When we studied 7th chords we saw that we can move the octave of a major chord back one or two semitones to get a major or a dominant seventh. What would happen if we moved it back another semitone? Would we get a 6th chord? Yes, but In some cases we would get a diminished 7th interval, it depends on the scale that generates the chord.
This particular chord has a minor third, a diminished fifth and a diminished seventh and strangely enough is called a Diminished chord. It's a really peculiar chord because the interval between each note is always a minor third, one and a half semitones and so every note can be considered the root and we get 4 different chords with one position.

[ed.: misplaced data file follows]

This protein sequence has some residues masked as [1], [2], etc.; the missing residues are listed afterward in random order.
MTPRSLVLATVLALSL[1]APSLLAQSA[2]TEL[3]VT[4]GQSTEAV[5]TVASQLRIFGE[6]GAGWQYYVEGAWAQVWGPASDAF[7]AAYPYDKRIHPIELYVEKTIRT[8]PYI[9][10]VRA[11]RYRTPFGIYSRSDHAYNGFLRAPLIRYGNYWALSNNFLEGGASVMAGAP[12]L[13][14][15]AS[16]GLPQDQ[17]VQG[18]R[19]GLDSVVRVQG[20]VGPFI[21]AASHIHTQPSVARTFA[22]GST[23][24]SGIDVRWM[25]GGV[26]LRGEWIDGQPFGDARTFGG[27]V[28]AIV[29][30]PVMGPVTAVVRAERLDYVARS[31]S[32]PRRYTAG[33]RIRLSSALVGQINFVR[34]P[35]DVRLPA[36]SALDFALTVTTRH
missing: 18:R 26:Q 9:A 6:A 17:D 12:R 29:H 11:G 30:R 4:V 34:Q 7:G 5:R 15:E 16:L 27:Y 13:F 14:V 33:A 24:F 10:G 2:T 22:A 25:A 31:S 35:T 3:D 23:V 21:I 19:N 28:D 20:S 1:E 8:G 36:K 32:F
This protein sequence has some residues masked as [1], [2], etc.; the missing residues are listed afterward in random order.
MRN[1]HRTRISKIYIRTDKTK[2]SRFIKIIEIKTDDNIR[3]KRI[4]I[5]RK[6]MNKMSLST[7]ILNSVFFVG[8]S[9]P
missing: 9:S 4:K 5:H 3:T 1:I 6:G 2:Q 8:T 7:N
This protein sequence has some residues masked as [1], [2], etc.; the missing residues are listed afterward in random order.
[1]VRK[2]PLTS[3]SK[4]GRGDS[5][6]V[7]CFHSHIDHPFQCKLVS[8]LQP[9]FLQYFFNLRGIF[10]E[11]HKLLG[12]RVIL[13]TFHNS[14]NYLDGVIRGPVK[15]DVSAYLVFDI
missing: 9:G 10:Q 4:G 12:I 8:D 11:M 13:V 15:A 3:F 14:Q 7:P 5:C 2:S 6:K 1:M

Though this chord is really a minor, flat fifth, minor seventh chord (which we didn't study already but is also called a half-diminished chord) where we move back the seventh another semitone, a much more simple way to find it is to take a seventh chord and raise the root by a half step.
So let's take a simple D7 chord and move the root (open D string) up one fret to D# and now we got a D# Diminished chord (or D°).